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UTEP football: Random thoughts on Sunday’s scrimmage

UTEP took a day off from camp on Monday, and I digested some thoughts from Sunday’s scrimmage.

Warren Redix could add a special dimension to the Wild Miner
Warren Redix could add a special dimension to the Wild Miner
Bradley Metz

The big story lines from Sunday's scrimmage involved dropped passes, and yellow hankies landing all over the beautiful lush grass UTEP has practiced on the past couple of weeks.

But there is no denying the progress, energy, physicality, and emergence of a few things, and players since UTEP started camp on August 6th.

Now with three full weeks of preparation before UTEP invades SEC country, here are some random things that stood out on Sunday.

#AJ29 is something special

Aaron Jones stole the show right on the first play of the scrimmage, giving Ishmael Harrison that signature stiff arm, then BOOM, 75 yards later he hit pay dirt.

UTEP's workhorse looked like he spent his entire off-season in the weight room when I saw him out of pads right before they left for media day, and that hard work will translate into more production on the field from Jones.

He looks bigger and way more muscular defined, he is exploding into his top speed even faster, and is way stronger that I have ever seen him from a high school star to UTEP's go-to-guy.

During a red-zone drill, Jones powered his way into the endzone and took a defender with him.  But what was more impressive was the strength of his final burst as he finished the run.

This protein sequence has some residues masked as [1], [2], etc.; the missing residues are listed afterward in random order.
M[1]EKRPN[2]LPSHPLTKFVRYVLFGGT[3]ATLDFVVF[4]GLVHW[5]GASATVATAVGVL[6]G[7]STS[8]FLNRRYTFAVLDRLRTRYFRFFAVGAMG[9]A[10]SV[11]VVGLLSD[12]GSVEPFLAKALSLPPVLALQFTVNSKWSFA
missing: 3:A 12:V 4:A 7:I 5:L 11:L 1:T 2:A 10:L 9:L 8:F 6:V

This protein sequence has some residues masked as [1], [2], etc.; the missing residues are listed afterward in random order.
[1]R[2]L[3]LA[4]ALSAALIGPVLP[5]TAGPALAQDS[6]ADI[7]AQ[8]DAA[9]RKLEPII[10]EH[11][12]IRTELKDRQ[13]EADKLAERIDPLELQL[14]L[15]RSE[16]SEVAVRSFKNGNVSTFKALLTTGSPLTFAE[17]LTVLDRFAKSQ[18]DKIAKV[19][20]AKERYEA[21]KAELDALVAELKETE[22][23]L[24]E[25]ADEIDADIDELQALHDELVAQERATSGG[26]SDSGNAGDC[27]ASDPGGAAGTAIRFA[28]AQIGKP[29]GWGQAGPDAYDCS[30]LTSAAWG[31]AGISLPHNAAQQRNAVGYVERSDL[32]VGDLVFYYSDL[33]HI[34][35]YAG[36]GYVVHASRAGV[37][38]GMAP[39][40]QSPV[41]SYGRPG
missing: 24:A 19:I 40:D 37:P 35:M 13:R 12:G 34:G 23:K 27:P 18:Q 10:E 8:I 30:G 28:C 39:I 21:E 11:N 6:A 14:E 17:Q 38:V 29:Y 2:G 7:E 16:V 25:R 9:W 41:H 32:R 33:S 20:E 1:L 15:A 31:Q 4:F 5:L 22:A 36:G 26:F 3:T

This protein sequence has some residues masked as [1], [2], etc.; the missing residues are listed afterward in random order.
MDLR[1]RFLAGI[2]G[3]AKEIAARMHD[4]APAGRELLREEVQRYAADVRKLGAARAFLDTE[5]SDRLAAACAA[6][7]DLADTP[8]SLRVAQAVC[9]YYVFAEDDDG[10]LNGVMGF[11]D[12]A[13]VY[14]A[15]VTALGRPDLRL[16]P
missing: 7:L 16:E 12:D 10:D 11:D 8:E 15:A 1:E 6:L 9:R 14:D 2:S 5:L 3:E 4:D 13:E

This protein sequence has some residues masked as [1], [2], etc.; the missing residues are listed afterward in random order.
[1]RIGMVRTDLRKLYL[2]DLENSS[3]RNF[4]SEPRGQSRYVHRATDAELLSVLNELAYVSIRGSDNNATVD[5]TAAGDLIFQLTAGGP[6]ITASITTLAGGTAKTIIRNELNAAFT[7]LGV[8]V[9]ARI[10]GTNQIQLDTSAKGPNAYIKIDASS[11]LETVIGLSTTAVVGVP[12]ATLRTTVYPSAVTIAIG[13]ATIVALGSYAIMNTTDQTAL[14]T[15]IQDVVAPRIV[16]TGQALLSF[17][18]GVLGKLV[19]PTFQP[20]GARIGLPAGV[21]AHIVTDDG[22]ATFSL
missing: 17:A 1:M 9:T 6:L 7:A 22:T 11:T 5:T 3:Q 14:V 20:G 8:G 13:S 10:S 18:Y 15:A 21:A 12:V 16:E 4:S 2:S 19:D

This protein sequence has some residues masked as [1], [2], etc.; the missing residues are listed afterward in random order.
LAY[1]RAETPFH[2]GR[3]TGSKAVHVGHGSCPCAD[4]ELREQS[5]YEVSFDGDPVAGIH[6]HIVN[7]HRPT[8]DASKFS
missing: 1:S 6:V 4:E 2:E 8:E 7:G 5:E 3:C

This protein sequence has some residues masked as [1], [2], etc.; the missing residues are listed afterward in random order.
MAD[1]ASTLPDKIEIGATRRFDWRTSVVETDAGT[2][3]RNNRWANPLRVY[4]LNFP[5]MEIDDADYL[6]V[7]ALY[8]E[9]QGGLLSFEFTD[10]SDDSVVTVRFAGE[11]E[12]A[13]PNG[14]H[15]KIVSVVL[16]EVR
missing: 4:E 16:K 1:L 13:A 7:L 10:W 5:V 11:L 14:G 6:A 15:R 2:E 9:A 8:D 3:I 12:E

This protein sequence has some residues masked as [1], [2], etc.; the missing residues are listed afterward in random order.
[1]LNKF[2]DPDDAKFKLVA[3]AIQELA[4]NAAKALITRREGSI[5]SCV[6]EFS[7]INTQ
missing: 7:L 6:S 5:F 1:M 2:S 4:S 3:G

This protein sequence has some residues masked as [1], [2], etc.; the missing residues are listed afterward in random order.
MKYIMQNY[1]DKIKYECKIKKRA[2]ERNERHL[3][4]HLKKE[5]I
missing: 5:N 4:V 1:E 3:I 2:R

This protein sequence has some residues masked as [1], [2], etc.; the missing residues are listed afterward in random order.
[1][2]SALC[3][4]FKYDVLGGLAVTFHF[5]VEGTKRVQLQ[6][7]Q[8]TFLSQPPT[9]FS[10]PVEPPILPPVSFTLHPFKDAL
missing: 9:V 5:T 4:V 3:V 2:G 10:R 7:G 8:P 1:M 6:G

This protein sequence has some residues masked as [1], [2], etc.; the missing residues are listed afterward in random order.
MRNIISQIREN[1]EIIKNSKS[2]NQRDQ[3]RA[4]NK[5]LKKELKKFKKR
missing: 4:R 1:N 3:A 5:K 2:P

Being used extensively in the red-zone, you could feel and see an extra sense of urgency to finish drives from AJ in the drill.

I can guarantee AJ will get 300-plus carries this season, but don't worry about mileage with Jones.

He appears to have done the off-season work in preparation for this, also showing off some different cut angles, and moves to break it outside.

So in a short conclusion; watching Aaron Jones run the football this fall could be more fun to watch than what we are already used to.

The Wild Miner could sustain UTEP's red-zone success of 2014

When UTEP went into the red-zone execution segment of the scrimmage, one of the first formations that was shown was the Wild Miner with Aaron Jones taking the snap.

Not only does UTEP have the runners behind it to make this a special package, the blocking schemes, and blocking personnel is top notch on this package.

But its not just AJ running the show behind UTEP's front that makes it so special.

Kavika Johnson took a snap there before he left the scrimmage, and will add the passing dimension for teams that bite on the run.

But there is still more to it.

Autrey Golden, and Warren Redix appear to be jockeying for the motion man in the scheme, and both have the electric gene of breaking a big play, giving UTEP more speed to account for.

Redix hurdled veteran safety Kelvin Fisher Jr. in the pic above, I can see him developing into a Autrey Golden 2.0.